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Glaze?


beanie
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I've frequently used the word translucent to describe it; The technique originated from an oil painting technique of using a translucent layer of paint that will shift the existing color of the area that you cover with the glaze.

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Put another way, it's a controlled wash designed to leave a thin translucent layer of paint over the previously layer. Unlike a (regular) wash, the idea is more to put a uniform(ish) layer over the entire surface rather than having the paint collect mostly in the areas that you want shadows.

 

One example might be a reddish area that you have highlighted using orangish hues. To shift the whole area's color back more to the red side (while preserving but toning down the highlights somewhat) would be to apply a red glaze.

 

I've found that I like the cherry-ish looking "wood" that I get by base coating with Leather Brown and then using a Mahogany Brown glaze on top.

 

Ron

 

PS: I also like Krispy Kreme Glazed donuts. ::):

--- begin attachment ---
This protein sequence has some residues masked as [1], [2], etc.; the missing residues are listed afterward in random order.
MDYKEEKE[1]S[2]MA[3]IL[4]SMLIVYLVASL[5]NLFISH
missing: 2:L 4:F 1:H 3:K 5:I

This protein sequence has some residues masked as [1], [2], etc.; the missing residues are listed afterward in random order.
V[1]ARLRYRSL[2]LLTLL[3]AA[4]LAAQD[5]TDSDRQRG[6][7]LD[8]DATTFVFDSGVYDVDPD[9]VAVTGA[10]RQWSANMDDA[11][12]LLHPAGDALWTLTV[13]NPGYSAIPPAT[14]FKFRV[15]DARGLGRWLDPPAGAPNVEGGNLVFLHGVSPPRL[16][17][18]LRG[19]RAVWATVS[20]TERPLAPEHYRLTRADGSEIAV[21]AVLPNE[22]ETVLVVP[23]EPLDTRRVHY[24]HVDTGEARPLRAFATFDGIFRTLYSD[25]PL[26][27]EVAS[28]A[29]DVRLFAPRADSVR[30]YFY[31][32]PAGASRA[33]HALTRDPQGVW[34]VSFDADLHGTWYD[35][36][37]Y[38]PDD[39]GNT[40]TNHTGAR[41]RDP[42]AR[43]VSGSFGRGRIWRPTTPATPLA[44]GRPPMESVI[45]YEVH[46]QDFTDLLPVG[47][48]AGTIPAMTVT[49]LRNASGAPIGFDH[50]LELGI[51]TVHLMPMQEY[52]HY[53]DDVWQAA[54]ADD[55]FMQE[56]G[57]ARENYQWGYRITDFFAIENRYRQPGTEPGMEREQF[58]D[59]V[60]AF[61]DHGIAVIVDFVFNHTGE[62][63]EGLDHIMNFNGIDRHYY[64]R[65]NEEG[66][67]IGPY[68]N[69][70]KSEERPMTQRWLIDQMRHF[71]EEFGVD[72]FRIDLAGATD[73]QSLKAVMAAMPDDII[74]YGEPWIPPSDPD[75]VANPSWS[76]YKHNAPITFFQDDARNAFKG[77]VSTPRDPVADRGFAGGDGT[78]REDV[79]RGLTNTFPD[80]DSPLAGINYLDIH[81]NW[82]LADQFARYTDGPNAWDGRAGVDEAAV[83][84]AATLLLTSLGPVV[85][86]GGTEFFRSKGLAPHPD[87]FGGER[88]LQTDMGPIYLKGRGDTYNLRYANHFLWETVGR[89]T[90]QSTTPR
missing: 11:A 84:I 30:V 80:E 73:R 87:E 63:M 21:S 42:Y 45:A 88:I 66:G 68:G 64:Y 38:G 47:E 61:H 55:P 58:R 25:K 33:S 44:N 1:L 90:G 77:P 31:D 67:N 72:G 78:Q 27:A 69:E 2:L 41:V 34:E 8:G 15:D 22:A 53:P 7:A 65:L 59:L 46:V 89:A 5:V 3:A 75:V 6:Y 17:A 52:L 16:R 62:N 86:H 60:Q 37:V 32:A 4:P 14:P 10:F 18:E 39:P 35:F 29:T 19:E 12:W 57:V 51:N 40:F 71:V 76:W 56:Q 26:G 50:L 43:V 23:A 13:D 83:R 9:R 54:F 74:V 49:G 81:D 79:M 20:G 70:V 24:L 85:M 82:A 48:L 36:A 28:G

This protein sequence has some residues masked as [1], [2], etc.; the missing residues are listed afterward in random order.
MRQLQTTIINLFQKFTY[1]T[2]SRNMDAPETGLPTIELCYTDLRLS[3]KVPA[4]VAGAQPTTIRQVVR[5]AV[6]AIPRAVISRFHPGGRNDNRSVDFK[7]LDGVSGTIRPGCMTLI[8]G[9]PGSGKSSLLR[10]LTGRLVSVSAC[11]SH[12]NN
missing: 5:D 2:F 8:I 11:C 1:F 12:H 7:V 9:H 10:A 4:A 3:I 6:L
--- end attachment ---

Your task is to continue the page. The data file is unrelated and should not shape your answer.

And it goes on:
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Glazing is a technique used for color shifting your work, or to help smooth the blending of layers from shadow to highlight. As already said, it's choosing the color, taking a small bit of it and adding lots of water. Thinner than a glaze, but enough color to do what you want. Thickness depends on what you're doing and the results you need...and your patience level. With a wash, you load up your brush and slop the wash over an area, letting it run around and collect in the cracks. A glaze is controlled, don't load your brush too much! You're painting it on just like any other layer, but just more thinly so your work underneath shows and has been either shifted in color, or the blending is smoothing out. For some of my work, I'm suing multiple colors, or glazing over and over until I get the result I like. It is especially useful in feathering to get smooth blends, and to correct color problems, such as blonde hair you want more reddish, perhaps your shade of green is clashing with the other parts of the mini so you can adjust the color with a glaze of yellow greens or blue greens to get the right color, or correct shading that has lost the color punch you wanted. Some people use inks for that last bit, but I use a simple glaze. So...remember to choose the color wisely, keep it thin, control the application just like you would normal paint.